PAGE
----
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Thursday, August 26, 2004 - Page updated at 12:00 A.M.

Froma Harrop / Syndicated columnist
Trashing Central Park is not a protest statement

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Some protesters-in-waiting seem to think that their right to free expression can't be separated from the right to trash New York City's Central Park. The park's Great Lawn has been restored at great expense. And that's the reason why — the only reason why — the city won't let a group called United for Peace and Justice hold a mass rally there before the Republican National Convention.

Central Park is a green oasis in the concrete chaos of Manhattan. The Great Lawn is a gem of the urban environment. Damaging it would be akin to drilling for oil in the Arctic National Wildlife Refuge. Central Park provides many poor New Yorkers their only brush with nature. So it seems odd that leftists who claim to be friends of the people are demanding a permit to wreck the people's park.

Why would the group even want its demonstrators — whose numbers could reach 250,000 — stomping every blade of the Great Lawn's grass into compost? The answer is simple: They want it because ... because ... because people in authority told them not to. The authorities in question are the jackboots at the city Parks Department, backed by the dark forces of the Central Park Conservancy.

(To see what the Great Lawn looked like before and after the $18 million restoration, check out the conservancy's Web site at Click on "News Archive," then "The Right to Rally ... ")

The city has given the group permission to parade this Sunday right past Madison Square Garden, where the Republicans will be meeting. And it has offered the West Side Highway for the group's big rally. So the marchers are not exactly being fenced in at a Staten Island landfill.

Meanwhile, another group of possibly 75,000 protesters wants to trample the Great Lawn on Saturday. A federal judge in Manhattan has just told the organizers — the National Council of Arab Americans and the Answer Coalition — that they can't. The Arab-American group said it chose the park location because it provided an "unconfined, family-friendly mass-rally venue," where its members would feel comfortable. Too bad they aren't similarly concerned about New York families who need a nice place to picnic.

A sympathetic Judge William Pauley noted that for this group, the gathering was about "acceptance and equality of Arab Americans." His wise decision to not overturn the city's position, however, was also about equality: Arab Americans are equally not allowed to hold mass rallies on the Great Lawn.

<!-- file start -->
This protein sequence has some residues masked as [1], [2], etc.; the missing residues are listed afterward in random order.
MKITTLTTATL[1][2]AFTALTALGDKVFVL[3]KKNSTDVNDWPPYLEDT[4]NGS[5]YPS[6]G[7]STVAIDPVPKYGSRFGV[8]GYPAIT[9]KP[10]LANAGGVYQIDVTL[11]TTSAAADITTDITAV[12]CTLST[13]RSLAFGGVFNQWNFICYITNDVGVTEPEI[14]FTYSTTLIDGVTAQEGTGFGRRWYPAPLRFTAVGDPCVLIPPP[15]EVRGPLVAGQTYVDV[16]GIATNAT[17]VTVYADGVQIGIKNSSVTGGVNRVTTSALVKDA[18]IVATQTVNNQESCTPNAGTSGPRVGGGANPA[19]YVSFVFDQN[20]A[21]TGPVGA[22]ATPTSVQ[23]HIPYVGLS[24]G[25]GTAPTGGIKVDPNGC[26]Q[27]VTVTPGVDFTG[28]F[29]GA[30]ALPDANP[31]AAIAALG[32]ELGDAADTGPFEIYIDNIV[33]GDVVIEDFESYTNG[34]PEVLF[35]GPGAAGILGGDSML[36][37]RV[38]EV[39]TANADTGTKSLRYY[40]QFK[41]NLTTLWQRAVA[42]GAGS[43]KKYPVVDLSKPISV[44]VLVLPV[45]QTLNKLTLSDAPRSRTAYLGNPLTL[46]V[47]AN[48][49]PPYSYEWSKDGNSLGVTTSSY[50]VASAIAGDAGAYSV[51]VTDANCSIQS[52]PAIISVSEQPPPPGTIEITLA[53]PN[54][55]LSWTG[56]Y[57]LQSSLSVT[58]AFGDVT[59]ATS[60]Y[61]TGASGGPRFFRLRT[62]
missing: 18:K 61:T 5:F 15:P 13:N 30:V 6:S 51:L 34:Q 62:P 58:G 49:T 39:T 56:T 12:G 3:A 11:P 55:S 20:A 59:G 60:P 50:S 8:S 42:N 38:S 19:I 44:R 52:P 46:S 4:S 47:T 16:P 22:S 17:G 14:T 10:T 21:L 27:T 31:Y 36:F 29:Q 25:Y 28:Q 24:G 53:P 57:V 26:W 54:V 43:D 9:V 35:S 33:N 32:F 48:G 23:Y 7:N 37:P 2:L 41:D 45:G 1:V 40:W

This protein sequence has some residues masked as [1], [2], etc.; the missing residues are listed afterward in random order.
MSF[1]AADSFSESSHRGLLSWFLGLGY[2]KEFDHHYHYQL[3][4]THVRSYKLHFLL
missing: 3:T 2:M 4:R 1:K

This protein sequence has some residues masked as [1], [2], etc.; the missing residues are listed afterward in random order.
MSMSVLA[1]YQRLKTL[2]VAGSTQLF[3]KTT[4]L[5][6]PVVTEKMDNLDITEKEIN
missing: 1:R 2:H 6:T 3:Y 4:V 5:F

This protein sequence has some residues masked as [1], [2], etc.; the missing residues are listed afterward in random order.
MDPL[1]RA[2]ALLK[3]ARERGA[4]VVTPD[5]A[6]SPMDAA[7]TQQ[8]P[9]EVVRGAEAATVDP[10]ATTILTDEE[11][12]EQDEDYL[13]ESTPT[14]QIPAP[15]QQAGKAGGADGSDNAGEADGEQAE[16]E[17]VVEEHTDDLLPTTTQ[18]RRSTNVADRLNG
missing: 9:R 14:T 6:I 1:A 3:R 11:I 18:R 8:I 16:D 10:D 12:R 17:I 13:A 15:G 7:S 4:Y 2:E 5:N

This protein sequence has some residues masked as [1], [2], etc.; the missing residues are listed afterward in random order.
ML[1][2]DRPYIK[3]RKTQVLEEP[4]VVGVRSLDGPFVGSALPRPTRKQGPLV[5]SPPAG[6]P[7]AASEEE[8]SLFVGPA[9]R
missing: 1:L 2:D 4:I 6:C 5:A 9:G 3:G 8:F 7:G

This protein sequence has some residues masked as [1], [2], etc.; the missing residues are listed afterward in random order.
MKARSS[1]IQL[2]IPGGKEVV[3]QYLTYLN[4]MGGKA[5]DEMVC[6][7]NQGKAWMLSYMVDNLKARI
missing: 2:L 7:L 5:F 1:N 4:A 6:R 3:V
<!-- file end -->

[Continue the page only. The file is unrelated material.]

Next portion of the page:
In their defense and to their credit, some leaders of United for Peace and Justice want to keep their rally respectable so as to attract respectable people. That means behaving well and not gathering on the Great Lawn without a permit. But others vow to defy the law and descend on the greensward.

They will recite their justifications in the usual self-dramatizing way. In a world full of war, hunger and gentrification, a few acres of grass should not matter. The anarchist fringe may actively seek confrontation with police trying to keep them off the lawn. The radicals got a lot of attention when they violated Seattle's downtown during the 1999 World Trade Organization meeting. And there was more street action a year later at the Republican convention in Philadelphia. They might see making a mess in New York as another notch on their belt.

Of course, any violence would be counterproductive to the demonstrators' chief goal, presumably to replace President Bush. Wobbly independents might be reminded of why they dislike the left.

But civil disorder that damages a public treasure would also stir contempt in the hearts of New Yorkers, few of whom are big Bush fans. The city still shakes from the tragedy of 9/11. Police are already beefing up patrols in the train stations against possible terrorism. Drawing law-enforcement resources away from vulnerable locations to deal with demonstrators needing to act out in Central Park would be an offense against the people of New York.

It's hard to tell whether the fringe elements even care. They may have no feelings about ruining a green haven in a code-orange city, then returning to the security of Austin, Madison or Eugene. But no leftist with any class (working or otherwise) would want to do this. That it's even an issue gives one pause.

Providence Journal columnist Froma Harrop's column appears regularly on editorial pages of The Times. Her e-mail address is

Copyright 2004, The Providence Journal Co.

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